brunomont's blog

By brunomont, 2 months ago, In English,
TL; DR

Hello, Codeforces!

Here I'll share an algorithm to solve the classic problem of Range Minimum Query (RMQ): given a static array $$$A$$$ (there won't be any updates), we want to find, for every $$$\text{query(l, r)}$$$, the index of the minimum value of the sub-array of $$$A$$$ that starts at index $$$\text{l}$$$ and ends at index $$$\text{r}$$$. That is, we want to find $$$\text{query(l, r)} = \text{arg min}_{l \leq i \leq r}{\left(A[i]\right)}$$$. If there are more than one such indices, we can answer any of them.

I would like to thank tfg for showing me this algorithm. If you have read about it somewhere, please share the source. The only source I could find was a comment from jcg, where he explained it briefly.

Introduction

Sparse table is a well known data structure to query for the minimum over a range in constant time. However, it requires $$$\Theta(n \log n)$$$ construction time and memory. Interestingly, we can use a sparse table to help us answer RMQ with linear time construction: even though we can't build a sparse table over all the elements of the array, we can build a sparse table over fewer elements.

To do that, let us divide the array into blocks of size $$$b$$$ and compute the minimum of each block. If we then build a sparse table over these minimums, it will cost $$$\mathcal{O}(\frac{n}{b} \log{\frac{n}{b}}) \subseteq \mathcal{O}(\frac{n}{b} \log{n})$$$. Finally, if we choose $$$b \in \Theta(\log n)$$$, we get $$$\mathcal{O}(n)$$$ time and space for construction of the sparse table!

So, if our query indices happen to align with the limits of the blocks, we can find the answer. But we might run into the following cases:

  • Query range is too small, so it fits entirely inside one block:

  • Query range is large and doesn't align with block limits:

Note that, on the second case, we can use our sparse table to query the middle part (in gray). In both cases, if were able to make small queries (queries such that $$$r-l+1 \leq b$$$), we would be done.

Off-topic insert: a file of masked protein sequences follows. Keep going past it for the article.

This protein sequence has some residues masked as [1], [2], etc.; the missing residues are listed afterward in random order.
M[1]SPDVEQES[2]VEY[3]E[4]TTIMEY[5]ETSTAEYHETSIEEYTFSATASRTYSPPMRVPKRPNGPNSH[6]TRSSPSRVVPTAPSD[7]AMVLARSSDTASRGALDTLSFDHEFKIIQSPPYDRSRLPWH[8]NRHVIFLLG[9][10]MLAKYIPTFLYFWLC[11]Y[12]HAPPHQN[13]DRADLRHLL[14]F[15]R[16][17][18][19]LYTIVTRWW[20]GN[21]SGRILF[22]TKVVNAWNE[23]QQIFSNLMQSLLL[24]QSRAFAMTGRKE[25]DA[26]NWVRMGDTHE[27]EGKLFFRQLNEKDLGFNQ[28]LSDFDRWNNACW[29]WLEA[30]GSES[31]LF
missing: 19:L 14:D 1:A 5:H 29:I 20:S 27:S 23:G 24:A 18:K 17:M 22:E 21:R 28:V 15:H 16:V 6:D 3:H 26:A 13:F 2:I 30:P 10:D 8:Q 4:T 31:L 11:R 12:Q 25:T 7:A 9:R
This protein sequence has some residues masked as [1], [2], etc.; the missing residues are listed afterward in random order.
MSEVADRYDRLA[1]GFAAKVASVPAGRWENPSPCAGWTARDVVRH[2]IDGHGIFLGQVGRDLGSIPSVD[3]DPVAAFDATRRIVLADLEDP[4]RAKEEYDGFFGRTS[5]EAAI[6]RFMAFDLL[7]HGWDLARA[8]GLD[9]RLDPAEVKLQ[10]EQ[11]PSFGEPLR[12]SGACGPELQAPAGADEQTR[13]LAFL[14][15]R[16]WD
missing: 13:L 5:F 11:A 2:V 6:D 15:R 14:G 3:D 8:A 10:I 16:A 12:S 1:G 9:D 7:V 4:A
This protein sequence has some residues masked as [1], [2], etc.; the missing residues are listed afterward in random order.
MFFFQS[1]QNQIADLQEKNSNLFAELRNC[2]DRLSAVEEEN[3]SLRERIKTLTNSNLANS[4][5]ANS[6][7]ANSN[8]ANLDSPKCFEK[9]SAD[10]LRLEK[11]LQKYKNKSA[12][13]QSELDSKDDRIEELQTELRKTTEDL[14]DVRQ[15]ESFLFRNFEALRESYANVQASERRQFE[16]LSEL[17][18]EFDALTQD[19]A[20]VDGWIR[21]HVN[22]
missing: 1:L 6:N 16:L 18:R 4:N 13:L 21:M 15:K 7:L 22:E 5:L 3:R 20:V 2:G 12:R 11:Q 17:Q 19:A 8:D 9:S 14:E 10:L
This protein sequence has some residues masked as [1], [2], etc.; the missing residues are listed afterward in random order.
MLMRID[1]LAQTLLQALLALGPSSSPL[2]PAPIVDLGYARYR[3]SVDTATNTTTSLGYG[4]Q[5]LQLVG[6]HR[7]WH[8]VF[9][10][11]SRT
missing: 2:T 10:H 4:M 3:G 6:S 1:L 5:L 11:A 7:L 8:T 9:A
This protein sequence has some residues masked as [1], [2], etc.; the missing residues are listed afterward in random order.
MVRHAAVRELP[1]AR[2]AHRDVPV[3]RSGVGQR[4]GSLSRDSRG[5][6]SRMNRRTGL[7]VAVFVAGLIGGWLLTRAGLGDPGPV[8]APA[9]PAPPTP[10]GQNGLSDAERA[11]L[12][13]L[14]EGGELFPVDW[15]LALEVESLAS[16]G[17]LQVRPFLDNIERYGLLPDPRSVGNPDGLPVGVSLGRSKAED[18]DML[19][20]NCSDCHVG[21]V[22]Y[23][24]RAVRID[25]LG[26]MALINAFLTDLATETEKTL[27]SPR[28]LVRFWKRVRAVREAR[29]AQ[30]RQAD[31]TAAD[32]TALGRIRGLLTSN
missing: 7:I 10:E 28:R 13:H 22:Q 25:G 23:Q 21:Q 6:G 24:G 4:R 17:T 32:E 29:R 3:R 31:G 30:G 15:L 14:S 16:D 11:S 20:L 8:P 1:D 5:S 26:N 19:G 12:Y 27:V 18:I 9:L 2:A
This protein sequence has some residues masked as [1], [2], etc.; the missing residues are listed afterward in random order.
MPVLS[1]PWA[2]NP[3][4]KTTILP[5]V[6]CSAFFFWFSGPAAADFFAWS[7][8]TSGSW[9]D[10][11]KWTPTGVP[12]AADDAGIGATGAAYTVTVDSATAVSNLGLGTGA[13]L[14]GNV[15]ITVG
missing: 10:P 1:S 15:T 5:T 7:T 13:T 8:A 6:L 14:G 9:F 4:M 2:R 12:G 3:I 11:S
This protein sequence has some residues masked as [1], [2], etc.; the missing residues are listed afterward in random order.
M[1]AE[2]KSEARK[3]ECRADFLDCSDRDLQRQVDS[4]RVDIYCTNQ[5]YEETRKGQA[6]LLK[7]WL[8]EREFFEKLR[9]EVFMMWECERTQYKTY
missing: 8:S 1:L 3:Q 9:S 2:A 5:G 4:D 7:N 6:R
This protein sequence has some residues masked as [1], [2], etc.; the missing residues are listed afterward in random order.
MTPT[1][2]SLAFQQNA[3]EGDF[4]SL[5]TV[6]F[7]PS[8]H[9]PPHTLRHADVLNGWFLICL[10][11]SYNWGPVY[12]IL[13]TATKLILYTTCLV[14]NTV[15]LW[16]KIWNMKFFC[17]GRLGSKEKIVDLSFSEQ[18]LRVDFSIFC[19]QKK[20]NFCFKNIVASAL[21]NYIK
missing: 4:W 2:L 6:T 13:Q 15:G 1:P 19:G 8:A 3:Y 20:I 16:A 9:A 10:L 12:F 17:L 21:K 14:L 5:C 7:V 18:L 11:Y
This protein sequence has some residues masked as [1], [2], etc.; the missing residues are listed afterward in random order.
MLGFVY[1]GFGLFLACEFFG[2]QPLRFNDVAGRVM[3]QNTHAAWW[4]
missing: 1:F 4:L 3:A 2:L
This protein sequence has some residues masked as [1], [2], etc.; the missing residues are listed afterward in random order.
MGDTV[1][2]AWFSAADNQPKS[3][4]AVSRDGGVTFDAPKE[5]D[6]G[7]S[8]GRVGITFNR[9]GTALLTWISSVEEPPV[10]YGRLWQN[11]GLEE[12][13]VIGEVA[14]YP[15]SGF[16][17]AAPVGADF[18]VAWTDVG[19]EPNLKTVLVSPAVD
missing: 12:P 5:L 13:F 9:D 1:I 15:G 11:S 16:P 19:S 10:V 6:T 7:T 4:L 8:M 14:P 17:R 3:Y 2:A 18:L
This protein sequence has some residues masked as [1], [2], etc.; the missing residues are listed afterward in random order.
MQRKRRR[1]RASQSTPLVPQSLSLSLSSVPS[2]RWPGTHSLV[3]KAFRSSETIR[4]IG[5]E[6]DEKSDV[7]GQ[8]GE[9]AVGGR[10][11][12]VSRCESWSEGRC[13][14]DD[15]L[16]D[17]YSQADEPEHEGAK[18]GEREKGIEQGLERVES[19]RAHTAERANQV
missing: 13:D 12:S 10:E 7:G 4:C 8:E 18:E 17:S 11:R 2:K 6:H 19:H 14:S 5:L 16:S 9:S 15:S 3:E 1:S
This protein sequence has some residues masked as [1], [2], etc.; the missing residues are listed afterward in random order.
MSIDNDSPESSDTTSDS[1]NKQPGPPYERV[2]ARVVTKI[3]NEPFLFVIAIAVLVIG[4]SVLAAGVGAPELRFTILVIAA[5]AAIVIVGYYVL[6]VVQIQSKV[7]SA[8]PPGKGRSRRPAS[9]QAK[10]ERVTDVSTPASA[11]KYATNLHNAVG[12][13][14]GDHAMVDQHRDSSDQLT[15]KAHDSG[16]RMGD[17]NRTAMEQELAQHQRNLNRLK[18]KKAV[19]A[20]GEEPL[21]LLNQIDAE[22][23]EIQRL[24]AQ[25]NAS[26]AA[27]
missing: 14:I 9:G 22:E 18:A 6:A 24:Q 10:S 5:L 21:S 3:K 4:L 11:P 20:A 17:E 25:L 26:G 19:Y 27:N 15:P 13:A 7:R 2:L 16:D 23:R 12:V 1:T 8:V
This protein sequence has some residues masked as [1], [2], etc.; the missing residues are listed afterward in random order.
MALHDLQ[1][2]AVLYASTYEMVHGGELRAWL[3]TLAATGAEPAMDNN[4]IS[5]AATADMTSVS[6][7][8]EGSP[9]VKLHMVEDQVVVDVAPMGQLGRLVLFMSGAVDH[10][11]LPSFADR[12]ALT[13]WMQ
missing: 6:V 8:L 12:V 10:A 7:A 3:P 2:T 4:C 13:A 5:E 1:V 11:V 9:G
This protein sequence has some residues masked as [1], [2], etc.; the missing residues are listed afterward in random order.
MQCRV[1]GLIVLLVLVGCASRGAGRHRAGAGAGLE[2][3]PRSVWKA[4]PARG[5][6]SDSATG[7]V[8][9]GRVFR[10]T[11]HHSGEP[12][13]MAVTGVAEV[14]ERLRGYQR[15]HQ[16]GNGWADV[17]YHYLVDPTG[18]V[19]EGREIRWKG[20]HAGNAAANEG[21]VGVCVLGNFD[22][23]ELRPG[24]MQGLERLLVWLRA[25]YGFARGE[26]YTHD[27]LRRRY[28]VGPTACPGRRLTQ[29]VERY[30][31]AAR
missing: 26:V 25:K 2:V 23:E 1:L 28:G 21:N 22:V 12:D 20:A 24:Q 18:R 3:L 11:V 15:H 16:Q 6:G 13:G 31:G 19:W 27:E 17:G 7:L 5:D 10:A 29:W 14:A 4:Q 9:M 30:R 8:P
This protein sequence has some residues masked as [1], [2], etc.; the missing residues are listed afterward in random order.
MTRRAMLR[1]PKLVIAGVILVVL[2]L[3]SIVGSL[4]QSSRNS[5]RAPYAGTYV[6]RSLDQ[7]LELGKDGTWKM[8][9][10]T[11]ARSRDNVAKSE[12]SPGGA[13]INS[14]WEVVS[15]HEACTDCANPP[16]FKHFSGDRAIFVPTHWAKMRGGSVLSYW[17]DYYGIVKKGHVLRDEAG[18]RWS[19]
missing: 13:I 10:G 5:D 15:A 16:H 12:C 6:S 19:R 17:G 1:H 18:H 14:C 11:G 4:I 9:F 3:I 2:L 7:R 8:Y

Handling small queries

Let's consider queries ending at the same position $$$r$$$. Take the following array $$$A$$$ and $$$r = 6$$$.

Obviously, $$$\text{query}(6, 6) = 6$$$. Since $$$\text{query}(5, 6) = 5 \neq \text{query}(6, 6)$$$, we can think of the position $$$\text{5}$$$ as "important". Position $$$\text{4}$$$, though, is not important, because $$$\text{query}(4, 6) = 5 = \text{query}(5, 6)$$$. Basically, for fixed $$$r$$$, a position is important if the value at that position is smaller than all the values to the right of it. In this example, the important positions are $$$6, 5, 2, 0$$$. In the following image, important elements are represented with $$$\text{1}$$$ and others with $$$\text{0}$$$.

Since we only have to answer queries with size at most $$$b \in \Theta(\log n)$$$, we can store this information in a mask of size $$$b$$$: in this example $$$\text{mask[6] = 1010011}$$$, assuming $$$b \geq 7$$$. If we had these masks for the whole array, how could we figure out the minimum over a range? Well, we can simply take $$$\text{mask[r]}$$$, look at it's $$$r-l+1$$$ least significant bits, and out of those bits take most significant one! The index of that bit would tell us how far away from $$$r$$$ the answer is.

Using our previous example, if the query was from $$$\text{1}$$$ to $$$\text{6}$$$, we would take $$$\text{mask[6]}$$$, only look at the $$$r-l+1=6$$$ least significant bits (that would give us $$$\text{010011}$$$) and out of that take the index of the most significant set bit: $$$\text{4}$$$. So the minimum is at position $$$r - 4 = 2$$$.

Now we only need to figure out how to compute theses masks. If we have some mask representing position $$$r$$$, lets change it to represent position $$$r+1$$$. Obviously, a position that was not important can't become important, so we won't need to turn on any bits. However, some positions that were important can stop being important. To handle that, we can just keep turning off the least significant currently set bit of our mask, until there are no more bits to turn off or the value at $$$r+1$$$ is greater than the element at the position represented by the least significant set bit of the mask (in that case we can stop, because the elements represented by important positions to the left of the least significant set bit are even smaller).

Let's append an element with value $$$\text{3}$$$ at the end of array $$$A$$$ and update our mask.